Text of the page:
Fiction Reviews


(2015) E. J. Swift, Del Rey, £8.99, pbk, 419pp, ISBN 978-0-091-95310-2


The third part of the Osris Project, Tamaruq takes up the story of Adelaide Rechnov and her struggle to end the isolation of Osiris from the rest of the world. In Tamaruq, we are introduced to new geopolitics of Swift’s dystopian world.

The blurb really does not do the book justice. Whilst the endorsement from Adam Roberts is impressive, the description of the story is generic and hints at none of its strengths or layers. Hopefully the discerning reader will look past this and find the more interesting story inside.

Writing in third person present is something of a switch to get used to and initially some of the viewpoints are not as anchored as they might be, giving the writing a loose quality in the opening scenes. However, this settles down for the most part, only straying in tense scenes where several of the main characters interact. This dislocates the reader a little bit and distracts from the ongoing narrative.

There is a definite sense of this book being a continuation and there are elements that rely on the previous instalments, but Rechnov’s story in Tamaruq is quite complete, despite it being a third part. Her previous situation, being presumed dead at the end of the last book means she is at rock bottom and where she goes from here to the end of the book does work as a self-contained arc. For those joining the story at this stage, it also intrigues you to find out what went on before.

The stories of the other principle characters are less contained, but they are resolved and Swift’s cast certainly speaks with different voices. The enigmatic Alaskan is a particularly interesting construction, wielding power over many of the emerging individuals in the story for a variety of mysterious reasons. There is a rugged threat about her that belies her weakening and unwieldy physical condition, making her a strong and memorable force long after the story is done.

The de-familiarised world Swift has hinted at in these three books opens out. Place and people names are familiar but different; Boreals, Patagonians, Antarticans, these all point to the substantive changes that have taken place on Earth. The reasons for Osiris existence and its withdrawal from the world are revealed, the duplicity of its leaders in hiding it but preaching of the opposite are also shown. The incurable and mutating disease trope is one much used in dystopian futures, but in the Osiris project books, there is much more of a progressive feel to this depiction and less of a flash fire approach. Fans of The Afterblight Chronicles may see a parallel, but the gradual nature of Redfleur makes it more real to the reader and freshens the premise. We get a sense of gathering loss as more and more sacrifices are made and more and more knowledge is vanishes as individuals succumb to illness and guilt.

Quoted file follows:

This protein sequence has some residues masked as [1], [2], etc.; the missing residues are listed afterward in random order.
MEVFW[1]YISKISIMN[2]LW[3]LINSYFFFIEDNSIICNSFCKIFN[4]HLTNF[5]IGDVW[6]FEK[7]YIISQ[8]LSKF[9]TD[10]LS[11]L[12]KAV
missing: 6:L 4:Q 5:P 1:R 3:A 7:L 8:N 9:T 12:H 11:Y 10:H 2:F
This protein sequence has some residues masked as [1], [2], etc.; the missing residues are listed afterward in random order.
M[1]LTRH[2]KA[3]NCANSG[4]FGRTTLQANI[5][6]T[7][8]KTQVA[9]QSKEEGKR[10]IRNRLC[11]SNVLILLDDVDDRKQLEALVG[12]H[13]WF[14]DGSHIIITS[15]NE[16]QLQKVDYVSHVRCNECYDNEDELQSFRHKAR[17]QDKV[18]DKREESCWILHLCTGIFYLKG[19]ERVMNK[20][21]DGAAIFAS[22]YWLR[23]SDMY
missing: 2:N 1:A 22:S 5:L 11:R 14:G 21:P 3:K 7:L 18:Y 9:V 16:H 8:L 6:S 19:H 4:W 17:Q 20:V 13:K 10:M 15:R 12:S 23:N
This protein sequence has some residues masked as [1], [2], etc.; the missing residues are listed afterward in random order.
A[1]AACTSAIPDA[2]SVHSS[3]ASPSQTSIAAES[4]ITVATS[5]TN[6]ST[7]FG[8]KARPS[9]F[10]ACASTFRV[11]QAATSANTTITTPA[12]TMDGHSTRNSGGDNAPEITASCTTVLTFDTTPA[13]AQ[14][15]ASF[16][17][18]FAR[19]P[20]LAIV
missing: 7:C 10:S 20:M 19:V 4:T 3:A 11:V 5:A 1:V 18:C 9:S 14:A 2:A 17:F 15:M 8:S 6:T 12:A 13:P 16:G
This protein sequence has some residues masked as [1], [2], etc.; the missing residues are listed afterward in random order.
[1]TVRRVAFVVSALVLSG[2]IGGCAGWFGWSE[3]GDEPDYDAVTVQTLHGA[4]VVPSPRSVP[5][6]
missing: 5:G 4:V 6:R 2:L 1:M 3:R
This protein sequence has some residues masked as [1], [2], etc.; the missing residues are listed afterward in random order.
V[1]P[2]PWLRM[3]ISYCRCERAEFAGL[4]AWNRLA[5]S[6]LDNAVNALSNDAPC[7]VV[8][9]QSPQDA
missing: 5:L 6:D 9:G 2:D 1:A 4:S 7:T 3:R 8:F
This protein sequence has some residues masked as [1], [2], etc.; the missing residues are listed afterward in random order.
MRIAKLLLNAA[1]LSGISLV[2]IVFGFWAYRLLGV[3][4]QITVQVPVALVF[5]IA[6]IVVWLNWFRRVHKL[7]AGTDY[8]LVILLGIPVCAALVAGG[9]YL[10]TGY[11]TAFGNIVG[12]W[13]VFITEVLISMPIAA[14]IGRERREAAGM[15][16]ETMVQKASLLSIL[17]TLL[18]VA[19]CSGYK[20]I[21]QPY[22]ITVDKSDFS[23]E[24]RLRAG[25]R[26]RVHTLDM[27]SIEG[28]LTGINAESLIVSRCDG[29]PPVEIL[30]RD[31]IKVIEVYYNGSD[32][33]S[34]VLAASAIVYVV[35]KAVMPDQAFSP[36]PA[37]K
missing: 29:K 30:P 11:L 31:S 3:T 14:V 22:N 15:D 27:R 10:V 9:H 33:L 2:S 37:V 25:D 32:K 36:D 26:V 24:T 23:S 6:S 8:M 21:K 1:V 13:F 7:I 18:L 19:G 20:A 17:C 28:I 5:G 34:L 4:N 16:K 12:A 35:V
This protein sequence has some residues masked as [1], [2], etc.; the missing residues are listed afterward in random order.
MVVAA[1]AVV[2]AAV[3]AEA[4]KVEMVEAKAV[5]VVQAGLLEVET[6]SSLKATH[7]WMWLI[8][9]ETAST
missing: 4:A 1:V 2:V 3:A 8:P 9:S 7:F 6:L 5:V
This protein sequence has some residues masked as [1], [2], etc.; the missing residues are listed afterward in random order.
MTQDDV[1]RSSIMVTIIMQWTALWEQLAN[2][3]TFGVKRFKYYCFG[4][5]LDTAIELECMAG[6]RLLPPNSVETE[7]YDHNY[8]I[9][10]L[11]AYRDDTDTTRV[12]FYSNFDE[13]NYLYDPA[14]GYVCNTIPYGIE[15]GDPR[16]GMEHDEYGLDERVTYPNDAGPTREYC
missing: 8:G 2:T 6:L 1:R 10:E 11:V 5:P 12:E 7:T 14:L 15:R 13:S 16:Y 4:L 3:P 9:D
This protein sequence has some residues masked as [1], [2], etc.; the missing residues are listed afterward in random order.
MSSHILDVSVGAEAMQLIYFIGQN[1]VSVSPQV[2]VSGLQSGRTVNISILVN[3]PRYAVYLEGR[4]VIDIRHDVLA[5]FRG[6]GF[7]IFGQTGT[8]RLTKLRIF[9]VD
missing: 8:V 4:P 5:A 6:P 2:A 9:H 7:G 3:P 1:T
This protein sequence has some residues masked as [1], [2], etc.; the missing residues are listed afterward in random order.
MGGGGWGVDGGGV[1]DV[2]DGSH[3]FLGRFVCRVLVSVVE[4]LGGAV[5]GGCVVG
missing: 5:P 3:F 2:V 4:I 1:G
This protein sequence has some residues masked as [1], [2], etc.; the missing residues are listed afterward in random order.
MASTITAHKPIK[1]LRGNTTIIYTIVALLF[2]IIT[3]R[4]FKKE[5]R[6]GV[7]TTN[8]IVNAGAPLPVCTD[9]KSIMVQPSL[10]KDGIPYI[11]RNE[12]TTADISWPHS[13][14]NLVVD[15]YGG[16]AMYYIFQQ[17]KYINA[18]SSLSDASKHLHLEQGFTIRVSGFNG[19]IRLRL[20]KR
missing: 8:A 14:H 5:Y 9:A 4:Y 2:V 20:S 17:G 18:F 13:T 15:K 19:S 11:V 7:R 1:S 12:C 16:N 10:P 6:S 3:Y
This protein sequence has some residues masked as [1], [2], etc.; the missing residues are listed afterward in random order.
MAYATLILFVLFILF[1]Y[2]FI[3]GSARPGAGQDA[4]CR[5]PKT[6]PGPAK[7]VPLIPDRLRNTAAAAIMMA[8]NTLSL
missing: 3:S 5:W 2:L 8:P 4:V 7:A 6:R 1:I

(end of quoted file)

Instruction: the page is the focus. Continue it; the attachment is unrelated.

Fragmented continuations from the other books provide some of the most powerful scenes. The slavery smuggling and laboratory experiment circumstances are told with the need for a considerable amount of back-story fill, but in the space of a dozen pages, a difficult science versus ethics question is posed and the consequences of either choice are revealed. Whilst this shifts the focus to some of the supporting cast and requires a lot of ‘tell’, it successfully makes the reader consider their own response in the circumstances and reveals the contrivance and ramifications of the binary. What does a liberator do aboard ship when they locate prisoners, but haven’t the resources to overpower the captors? The moral dilemma here is multi-layered and beautifully explored, making the character of Ramona.

The expansion of locations from previous instalments does pose something of a problem in terms of timing and travel. However, this is generally handled well with some plot compression and contrivance. The latter only becomes a little distracting when characters are ‘found’ and meetings occur at fortuitous moments for the plot, although the strength of the writing generally carries this.

However, there is a need to link up the story threads towards the conclusion and as the stories converge, the artifice becomes more obvious, particularly as the timings of the negotiations on Osiris and actions related to them are have been measured out to fit the arrival of the other characters. If there had been less build towards crisis in the council and the other stories had brought more crisis with them, this might have played out in a slightly more convincing manner, but as it stands, the reader is a little too aware of the weaving.

Allen Stroud

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